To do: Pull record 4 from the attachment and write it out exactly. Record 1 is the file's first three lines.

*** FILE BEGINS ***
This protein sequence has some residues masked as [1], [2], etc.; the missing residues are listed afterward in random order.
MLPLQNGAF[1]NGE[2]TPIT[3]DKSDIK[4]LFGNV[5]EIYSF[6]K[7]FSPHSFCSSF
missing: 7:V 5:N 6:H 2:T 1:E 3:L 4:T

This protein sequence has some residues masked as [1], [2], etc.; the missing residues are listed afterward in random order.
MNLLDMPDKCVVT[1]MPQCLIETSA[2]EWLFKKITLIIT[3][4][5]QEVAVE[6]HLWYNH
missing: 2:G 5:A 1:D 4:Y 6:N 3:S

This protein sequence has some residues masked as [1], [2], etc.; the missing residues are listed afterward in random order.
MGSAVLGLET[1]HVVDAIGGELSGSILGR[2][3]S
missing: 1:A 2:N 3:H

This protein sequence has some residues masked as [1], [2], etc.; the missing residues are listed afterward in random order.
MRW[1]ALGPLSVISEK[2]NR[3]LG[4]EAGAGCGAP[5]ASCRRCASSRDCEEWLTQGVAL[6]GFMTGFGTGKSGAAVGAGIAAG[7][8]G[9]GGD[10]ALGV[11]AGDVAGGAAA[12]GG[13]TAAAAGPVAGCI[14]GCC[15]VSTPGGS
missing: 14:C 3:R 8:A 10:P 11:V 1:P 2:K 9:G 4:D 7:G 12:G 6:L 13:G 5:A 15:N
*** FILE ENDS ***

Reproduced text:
This protein sequence has some residues masked as [1], [2], etc.; the missing residues are listed afterward in random order.
MRW[1]ALGPLSVISEK[2]NR[3]LG[4]EAGAGCGAP[5]ASCRRCASSRDCEEWLTQGVAL[6]GFMTGFGTGKSGAAVGAGIAAG[7][8]G[9]GGD[10]ALGV[11]AGDVAGGAAA[12]GG[13]TAAAAGPVAGCI[14]GCC[15]VSTPGGS
missing: 14:C 3:R 8:A 10:P 11:V 1:P 2:K 9:G 4:D 7:G 12:G 6:L 13:G 5:A 15:N